Born in 1972, Olivier Kosta-Théfaine describes himself as a “landscape painter”, exploring the city from its margins. When he moves through the urban space, he is looking for all those things that we don’t notice. In his determination to redeem all those elements, considered uninteresting and charged with connotations, the artist takes our inextricably tied power relationship with the city, and brings the poetry back in as a scenery. His detail-oriented nature channels his movements and feeds his own image gallery. Considering himself a mere creature of the city, he plays and downplays with clichés and transforms common references. Classic elements are distorted through “cheap vandalism” techniques. So, when he creates a burnt sky using a cigarette lighter on all the three domes of the Palais de Tokyo, drawing inspiration from Italian palace frescoes, the graffiti on the ceilings of his teenage years echoes the Renaissance paintings.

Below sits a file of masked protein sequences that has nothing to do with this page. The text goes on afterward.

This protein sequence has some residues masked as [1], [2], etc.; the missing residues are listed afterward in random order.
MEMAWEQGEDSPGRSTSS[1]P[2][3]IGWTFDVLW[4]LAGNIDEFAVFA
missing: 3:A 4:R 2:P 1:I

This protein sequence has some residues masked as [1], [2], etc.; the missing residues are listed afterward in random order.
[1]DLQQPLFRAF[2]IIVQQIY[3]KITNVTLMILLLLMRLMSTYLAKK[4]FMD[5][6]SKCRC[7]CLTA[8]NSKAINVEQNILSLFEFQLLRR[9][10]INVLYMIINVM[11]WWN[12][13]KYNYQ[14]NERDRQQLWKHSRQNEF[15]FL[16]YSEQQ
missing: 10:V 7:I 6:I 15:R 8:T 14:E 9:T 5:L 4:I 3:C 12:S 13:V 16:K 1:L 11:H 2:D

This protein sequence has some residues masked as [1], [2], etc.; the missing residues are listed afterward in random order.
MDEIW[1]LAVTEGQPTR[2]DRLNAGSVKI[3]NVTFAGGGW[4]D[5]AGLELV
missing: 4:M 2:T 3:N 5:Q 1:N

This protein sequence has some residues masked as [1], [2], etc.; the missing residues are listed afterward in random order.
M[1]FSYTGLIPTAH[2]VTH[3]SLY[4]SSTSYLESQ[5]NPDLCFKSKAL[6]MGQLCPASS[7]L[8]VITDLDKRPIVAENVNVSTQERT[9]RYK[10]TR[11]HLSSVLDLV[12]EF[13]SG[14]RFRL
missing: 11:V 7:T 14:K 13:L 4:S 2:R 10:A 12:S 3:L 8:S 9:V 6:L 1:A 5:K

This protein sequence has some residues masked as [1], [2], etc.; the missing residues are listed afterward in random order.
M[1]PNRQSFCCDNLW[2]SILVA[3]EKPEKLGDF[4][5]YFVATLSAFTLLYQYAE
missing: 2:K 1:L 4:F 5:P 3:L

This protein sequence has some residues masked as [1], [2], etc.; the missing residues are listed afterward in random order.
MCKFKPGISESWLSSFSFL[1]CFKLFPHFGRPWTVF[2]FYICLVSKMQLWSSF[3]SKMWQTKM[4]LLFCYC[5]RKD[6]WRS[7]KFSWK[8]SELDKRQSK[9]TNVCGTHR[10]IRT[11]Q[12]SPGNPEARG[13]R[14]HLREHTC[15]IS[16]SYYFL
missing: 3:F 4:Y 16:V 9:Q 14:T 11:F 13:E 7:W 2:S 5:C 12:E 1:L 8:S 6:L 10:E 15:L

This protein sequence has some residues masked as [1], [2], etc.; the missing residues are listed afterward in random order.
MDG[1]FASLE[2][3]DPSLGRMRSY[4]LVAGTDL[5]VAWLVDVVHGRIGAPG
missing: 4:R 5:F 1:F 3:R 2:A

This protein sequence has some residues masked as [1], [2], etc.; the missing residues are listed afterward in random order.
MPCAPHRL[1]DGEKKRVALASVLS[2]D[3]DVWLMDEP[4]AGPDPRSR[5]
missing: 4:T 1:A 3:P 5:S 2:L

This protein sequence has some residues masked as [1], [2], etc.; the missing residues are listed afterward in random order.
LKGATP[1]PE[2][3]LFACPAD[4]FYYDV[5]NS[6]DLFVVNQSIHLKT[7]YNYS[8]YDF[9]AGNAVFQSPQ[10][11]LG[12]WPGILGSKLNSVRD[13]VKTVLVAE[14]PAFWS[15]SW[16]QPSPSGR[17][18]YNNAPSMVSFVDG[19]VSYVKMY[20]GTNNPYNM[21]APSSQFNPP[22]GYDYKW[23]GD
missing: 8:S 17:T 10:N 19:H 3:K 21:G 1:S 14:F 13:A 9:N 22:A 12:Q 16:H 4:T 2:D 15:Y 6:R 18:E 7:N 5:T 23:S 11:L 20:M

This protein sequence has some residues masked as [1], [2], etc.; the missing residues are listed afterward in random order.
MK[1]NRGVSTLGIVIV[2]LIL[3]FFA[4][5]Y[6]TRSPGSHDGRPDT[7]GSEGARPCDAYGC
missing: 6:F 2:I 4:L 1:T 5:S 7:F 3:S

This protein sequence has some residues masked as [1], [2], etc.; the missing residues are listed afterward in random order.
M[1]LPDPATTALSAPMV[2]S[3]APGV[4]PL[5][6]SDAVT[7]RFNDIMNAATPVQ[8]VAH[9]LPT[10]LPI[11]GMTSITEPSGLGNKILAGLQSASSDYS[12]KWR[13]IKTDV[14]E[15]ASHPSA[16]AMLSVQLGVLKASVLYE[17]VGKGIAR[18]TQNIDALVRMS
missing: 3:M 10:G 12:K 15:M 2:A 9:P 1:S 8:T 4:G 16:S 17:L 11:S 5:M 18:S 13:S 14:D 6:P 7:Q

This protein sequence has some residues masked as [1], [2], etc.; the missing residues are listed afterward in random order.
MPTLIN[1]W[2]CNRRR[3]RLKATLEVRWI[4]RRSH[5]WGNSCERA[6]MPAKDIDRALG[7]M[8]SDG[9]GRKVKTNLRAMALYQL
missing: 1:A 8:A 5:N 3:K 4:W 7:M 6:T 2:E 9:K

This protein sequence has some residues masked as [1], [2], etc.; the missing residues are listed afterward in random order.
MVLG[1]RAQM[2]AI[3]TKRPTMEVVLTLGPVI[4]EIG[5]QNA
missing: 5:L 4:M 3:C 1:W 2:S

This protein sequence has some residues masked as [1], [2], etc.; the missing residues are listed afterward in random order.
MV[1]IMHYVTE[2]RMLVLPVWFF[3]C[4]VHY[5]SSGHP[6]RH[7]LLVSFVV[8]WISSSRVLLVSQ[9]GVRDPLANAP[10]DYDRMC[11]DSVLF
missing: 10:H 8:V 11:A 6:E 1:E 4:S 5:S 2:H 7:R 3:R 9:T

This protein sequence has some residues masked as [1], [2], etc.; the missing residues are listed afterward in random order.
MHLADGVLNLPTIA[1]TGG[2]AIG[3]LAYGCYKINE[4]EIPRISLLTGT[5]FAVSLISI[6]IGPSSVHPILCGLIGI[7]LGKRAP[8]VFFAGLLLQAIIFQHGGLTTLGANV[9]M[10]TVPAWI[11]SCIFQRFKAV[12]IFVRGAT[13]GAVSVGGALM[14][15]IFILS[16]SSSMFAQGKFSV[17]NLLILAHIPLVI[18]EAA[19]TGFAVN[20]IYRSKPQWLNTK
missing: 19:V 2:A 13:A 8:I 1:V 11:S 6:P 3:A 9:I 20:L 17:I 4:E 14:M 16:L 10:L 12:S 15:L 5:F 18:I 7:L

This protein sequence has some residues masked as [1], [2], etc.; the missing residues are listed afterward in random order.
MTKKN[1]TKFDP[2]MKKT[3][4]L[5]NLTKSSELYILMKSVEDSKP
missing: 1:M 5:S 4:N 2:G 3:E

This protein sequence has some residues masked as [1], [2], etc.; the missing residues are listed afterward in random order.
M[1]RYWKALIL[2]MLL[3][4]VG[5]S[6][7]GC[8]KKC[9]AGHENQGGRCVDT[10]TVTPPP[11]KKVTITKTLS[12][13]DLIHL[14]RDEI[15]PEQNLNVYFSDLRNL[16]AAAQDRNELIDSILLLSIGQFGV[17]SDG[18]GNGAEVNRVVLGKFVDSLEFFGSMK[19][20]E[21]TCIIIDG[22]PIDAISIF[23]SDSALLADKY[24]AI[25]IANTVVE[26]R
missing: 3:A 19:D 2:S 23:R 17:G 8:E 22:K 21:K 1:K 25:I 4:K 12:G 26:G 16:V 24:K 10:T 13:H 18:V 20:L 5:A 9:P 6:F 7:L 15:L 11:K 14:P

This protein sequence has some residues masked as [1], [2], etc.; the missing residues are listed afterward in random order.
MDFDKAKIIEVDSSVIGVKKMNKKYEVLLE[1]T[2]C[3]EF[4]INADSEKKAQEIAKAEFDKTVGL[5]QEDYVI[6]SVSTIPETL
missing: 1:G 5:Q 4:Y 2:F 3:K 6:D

As a self-taught artist and a former fellow at the Villa Medicis (2016-2017), his work has been exhibited at the Palais de Tokyo (2016), at the Abbaye de Maubuisson (2012), at the Fondation Cartier (2009), and has entered the Essone’s Departmental Contemporary Art Collection (2013), as well as the Municipal Contemporary Art Collection of the city of Paris (2011), among many others.